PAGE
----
Originally published in France as ‘Le Crime de la maison Grün’, this elaborate murder mystery was the earliest book by the team of Yves Jacquemard (1943-1980) and Jean-Michel Sénécal to be translated into English. Although the prose is a little bit heavy on the adjectives, this is a fairly amusing hommage to the Golden Age tradition with a humdinger of an ending. The setting is Strasbourg and the eponymous corpse belongs to Dyana Pasquier, the long-time live-in girlfriend of Denis Grün. His father Wotan is an alleged alchemist and the most powerful man in town.
I submit this review for Bev’s 2014 Silver Age Vintage Mystery Challenge bingo in the ‘in translation’ category.
“It doesn’t make sense!” Inspector Holz protested to his superior officer. “A body that turns up, disappears and then turns up again! I hope it’s not going to disappear again …”
Dyana’s body is found in the local river and the police called. By the time the authorities arrive – in the shape of Superintendent Dullac and Inspector Holz – the body has disappeared, only to then turn up again inside Wotan’s office, which has been ransacked. Later Wotan is shot at by an unseen gunman, but survives the ordeal. Does someone have it in for the family? Why bother to move the body in the first place? The authors had already collaborated on over a dozen stage plays before embarking on a second career as novelists, so it is no great surprise that the emphasis is largely on dialogue. This is especially noticeable in the opening chapters, which see Dullac (whose first name – according to John Norris – is Lancelot, though I missed this joke in my reading I’m afraid …) and Holz interrogate the various members of the Grün family and the members of the discussion group they had all been attending the night of the crime. It doesn’t get them very far, leading to this amusing exchange:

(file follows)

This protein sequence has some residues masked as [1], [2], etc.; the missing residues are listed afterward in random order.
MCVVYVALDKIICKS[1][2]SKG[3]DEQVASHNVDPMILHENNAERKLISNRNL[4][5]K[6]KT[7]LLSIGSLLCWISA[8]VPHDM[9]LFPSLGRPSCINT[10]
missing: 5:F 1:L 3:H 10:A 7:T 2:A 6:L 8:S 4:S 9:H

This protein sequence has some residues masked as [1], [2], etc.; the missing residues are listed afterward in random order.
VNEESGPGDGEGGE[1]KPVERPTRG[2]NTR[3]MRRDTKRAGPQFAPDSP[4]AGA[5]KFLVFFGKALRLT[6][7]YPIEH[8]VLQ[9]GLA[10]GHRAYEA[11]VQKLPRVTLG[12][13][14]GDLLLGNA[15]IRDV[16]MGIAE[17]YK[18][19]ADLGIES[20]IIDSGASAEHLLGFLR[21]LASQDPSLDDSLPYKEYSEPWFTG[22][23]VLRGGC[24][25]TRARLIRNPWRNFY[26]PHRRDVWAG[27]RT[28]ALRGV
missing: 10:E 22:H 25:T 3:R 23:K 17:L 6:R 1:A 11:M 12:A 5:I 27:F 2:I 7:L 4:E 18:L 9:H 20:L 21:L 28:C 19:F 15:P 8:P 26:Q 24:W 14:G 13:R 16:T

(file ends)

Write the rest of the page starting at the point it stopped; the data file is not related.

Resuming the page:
“Someone’s making monkeys of us, Holz!”
“Yes, but who? Damnit, who?”
“Abigail Andros,” Dullac said promptly.
“Abigail Andros? Why on earth?”
“I don’t know. Because she’s the least likely suspect.”
“Now you’re laughing at me, Chief!”
In a book that is only 170 pages long (in my Collins Crime Club hardback edition, pictured above), this questioning takes up nearly one-hundred pages, and at one point in the middle of this comes a protracted single forty-page chapter dealing with Wotan, his very young wife and the two children from his previous marriage. In other words, for this reader at least, it became a bit of a chore, especially given that the tone is somewhat arch and artificial (this is clearly intentional and Gordon Latta’s translation into British English seems perfectly adequate and unproblematic). At least with Ngaio Marsh you had the more interesting character set up before the murder – but this book starts with the discovery of the stiff!
“…there’s no such thing as a perfect crime; otherwise, where would we be?”
However, there is some droll humour and events certainly do pick up in the final thirty pages with another death, leading to a surprise ending that reminded me a lot of late Ellery Queen. It cannot be discussed, in fairness, though it is pretty satisfying in its complication, though I dare say many may feel is is not really fairly clued. The notorious John F. Norris reviewed this book over at his blog, Pretty Sinister Books and you really should head there right now to get a much more sensible overview of its merits.
Incidentally, the novel was adapted for the screen in 1984 but I’m afraid I know very little about it except that it was directed by Renaud Saint-Pierre and starred Jean-Michel Sénécal himself – here is the listing at IMDb.
I submit this review for Bev’s 2014 Silver Age Vintage Mystery Challenge bingo in the ‘in translation’ category: